No Ma’am, this is not fake news.
If you work in a healthcare setting please keep reading because I’m not making this stuff up. Recently, I came across this striking headline in mainstream media:
Female Physicians Save More Lives
Researchers at Harvard TH Chan School of Public Health recently compared hospital mortality and readmission rates for Medicare patients treated by male versus female physicians. Their results were small but statistically significant (i.e. clinically meaningful). They found better patient outcomes among those who were treated by female physicians in each area – fewer deaths after hospitalization within 30 days of the admission date, and lower hospital readmission rates, within 30 days of the discharge date, at the same hospital over a period of three years.
Specifically, patients treated by women had a four percent lower risk of dying prematurely and a five percent lower risk of being readmitted to a hospital.
“If male physicians achieved the same outcomes as female physicians do, we would save about 32,000 lives per year,” one of the researchers explained in media coverage.
Now I urge you to read the fine print here in JAMA Internal Medicine if you can power through a complex medical study. I persevered through the key points and discussion sections, relying on sturdy reporting by Vox (where I originally saw this gem), The LA Times and Fox News to help me make sense of the study’s results. Not surprisingly, Fox News appeared the most skeptical among mainstream media – medical girl power, what?
Female Physicians Build Stronger Relationships With Their Patients
While the Harvard researchers discovered better patient outcomes when treated by female physicians, they did not explain why, drawing instead on previous studies that show the gender of the physician can influence the quality of care patients receive in hospitals.
Women have shown to practise differently than men: they employ evidence-based research and techniques more often; women adhere more closely to clinical guidelines; and they communicate more effectively with patients, offering psychosocial counselling alongside physical treatment. In so doing, women build stronger relationships with their patients.
It likely means female physicians have more satisfied and hence grateful patients.
Too long of a leap in logic? I think otherwise.
Let’s develop prospect development and fundraising strategies that include – heck, are driven by! – female physicians, as partners in healthcare philanthropy.
Because better patient outcomes are what we ultimately strive for in healthcare (and the philanthropy which supports it), some suggestions to get started:
- Identify veteran as well as up-and-comer female physicians at healthcare institutions
Do you know who they are, where you are? Where I am, major gift officers tend to focus their outreach efforts on hospital department heads and rock star researchers (rightly so), but I think we could extend our reach beyond this small elite group to help us identify grateful patients.
I’m not referring to those female physicians who are focused solely on women’s health either, but across all medical areas like cardiology, gastroenterology, renal and respiratory. Harvard’s results held up across a wide range of medical conditions.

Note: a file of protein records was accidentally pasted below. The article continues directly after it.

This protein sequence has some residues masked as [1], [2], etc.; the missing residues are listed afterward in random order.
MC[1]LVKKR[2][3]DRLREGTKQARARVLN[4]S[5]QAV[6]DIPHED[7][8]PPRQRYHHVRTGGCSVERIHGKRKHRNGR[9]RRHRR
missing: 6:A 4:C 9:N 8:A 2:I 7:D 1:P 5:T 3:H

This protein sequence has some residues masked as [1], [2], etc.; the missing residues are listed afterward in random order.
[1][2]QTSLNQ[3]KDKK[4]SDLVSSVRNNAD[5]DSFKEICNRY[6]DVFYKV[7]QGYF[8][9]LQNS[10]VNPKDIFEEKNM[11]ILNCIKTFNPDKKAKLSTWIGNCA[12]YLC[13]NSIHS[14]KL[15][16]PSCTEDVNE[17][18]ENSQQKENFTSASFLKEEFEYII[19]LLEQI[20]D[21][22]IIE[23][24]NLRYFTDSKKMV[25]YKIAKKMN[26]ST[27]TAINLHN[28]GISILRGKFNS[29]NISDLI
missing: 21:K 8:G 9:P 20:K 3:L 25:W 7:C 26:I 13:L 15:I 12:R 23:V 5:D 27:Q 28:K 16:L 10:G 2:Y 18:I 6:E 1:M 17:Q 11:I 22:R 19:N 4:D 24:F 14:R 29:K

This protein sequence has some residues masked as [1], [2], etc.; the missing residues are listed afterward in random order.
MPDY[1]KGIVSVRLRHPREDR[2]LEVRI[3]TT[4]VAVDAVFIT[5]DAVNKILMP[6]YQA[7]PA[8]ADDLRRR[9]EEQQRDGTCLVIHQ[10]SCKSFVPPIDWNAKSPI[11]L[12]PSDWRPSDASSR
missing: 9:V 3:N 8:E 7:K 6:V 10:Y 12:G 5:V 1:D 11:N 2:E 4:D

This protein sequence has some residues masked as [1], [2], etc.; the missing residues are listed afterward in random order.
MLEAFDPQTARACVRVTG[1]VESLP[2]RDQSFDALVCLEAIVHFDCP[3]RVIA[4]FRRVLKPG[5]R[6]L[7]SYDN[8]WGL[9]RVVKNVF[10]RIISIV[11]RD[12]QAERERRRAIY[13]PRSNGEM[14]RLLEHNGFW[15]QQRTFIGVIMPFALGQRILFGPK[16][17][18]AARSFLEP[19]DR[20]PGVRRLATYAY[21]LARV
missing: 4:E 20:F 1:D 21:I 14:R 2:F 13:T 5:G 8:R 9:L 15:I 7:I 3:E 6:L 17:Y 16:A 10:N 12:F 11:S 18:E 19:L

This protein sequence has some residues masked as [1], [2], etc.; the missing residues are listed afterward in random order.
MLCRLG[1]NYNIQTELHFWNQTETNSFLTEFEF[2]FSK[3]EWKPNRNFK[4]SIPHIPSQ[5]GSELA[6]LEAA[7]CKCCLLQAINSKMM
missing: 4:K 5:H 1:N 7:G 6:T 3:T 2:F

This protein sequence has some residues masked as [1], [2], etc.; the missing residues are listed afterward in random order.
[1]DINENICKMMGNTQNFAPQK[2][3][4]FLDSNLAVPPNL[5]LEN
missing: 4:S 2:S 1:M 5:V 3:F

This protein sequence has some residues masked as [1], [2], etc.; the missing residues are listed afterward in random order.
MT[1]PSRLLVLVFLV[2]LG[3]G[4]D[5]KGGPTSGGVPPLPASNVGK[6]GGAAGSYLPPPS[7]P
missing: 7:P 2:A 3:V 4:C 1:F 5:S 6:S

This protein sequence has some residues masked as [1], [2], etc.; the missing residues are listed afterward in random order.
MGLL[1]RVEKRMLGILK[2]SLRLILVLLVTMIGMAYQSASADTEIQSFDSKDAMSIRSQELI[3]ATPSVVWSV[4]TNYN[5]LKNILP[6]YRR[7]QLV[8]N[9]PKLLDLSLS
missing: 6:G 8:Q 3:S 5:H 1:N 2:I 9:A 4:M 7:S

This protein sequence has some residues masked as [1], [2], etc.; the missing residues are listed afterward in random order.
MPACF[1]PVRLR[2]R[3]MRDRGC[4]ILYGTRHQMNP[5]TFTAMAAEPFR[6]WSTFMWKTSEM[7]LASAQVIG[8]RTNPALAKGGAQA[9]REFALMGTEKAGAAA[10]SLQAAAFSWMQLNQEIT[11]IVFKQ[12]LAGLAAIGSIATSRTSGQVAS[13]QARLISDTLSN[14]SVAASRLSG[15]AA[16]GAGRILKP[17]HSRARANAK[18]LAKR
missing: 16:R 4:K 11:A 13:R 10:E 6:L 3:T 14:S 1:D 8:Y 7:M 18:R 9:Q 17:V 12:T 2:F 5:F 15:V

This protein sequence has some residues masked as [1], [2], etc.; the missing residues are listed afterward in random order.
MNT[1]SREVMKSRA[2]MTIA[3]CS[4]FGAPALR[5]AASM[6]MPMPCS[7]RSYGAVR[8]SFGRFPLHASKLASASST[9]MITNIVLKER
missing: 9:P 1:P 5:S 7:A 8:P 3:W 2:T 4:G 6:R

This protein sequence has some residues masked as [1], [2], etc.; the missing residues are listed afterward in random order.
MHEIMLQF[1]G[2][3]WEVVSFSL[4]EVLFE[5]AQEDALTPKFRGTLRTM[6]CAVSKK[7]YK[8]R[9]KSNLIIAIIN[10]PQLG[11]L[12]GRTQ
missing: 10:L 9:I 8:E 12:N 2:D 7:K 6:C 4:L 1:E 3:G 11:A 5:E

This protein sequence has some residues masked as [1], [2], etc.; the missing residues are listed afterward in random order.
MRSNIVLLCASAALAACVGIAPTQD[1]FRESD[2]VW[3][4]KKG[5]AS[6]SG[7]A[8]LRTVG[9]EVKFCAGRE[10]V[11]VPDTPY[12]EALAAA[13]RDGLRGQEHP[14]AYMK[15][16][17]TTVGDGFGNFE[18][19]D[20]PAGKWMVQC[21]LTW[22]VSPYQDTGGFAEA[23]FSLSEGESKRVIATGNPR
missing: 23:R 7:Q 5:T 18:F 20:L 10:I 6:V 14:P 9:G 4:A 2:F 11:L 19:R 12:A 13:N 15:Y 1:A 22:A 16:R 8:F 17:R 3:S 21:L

One special source where you may locate your female physicians is through one of the local branches or national chapters of The Medical Women’s International Association. Members advocate for themselves and the advancement of other women in their profession, so solicit them for advice.
- Help fundraisers build productive, trusting relationships with female physicians who are comfortable introducing their grateful patients.
Where I am, our go-to crew for grateful patient referrals are currently middle-aged male cardiologists who have been with our institution for some time. What keeps me fulfilled is actually the reactive research I conduct on their donor leads. It’s my intelligence that helps inform fundraisers in dealing with our medical partners. They can quickly put research into meaningful action in these grateful patient cases, so these leads take high priority in my work.
Perhaps our male cardiologists could also introduce us to their female colleagues in addition to grateful patients?
- Good data practices please
Don’t you just hate it when a prominent physician (i.e. a potential ally) has no record in the database? Or when a new prospect is not naturally partnered to her physician’s record in the database? Me too! That’s why I’ve spent a lot of time physically connecting constituent records to one another. Those data connections will be powerful someday.
- Start now since the number of female physicians is about to increase
Inevitably, women will become a stronger force in medicine given their fierce enrolment and completion rates in both Canadian and American medical schools.
In a Huffington Post article entitled “Canadian Women are Storming the Ivory Towers,” Bob Ramsay notes three out of five medical student graduates are women. In the USA, 46 percent of all physicians in training and almost half of all medical students are women, according to an Association of American Medical Colleges analysis quoted in The Wall Street Journal more than a year ago.
Intentionally identifying and reaching out to emerging female physicians – tomorrow’s medical leaders – makes good sense now. The future of advancing healthcare philanthropy is held in their capable hands. Now, if only female physicians were paid at par with or better than their male counterparts?
Visuals: A nursing school graduate from St. Paul’s Hospital, circa 1919.
The painting is by “D. Booth ’14.”
Tagged: Healthcare Philanthropy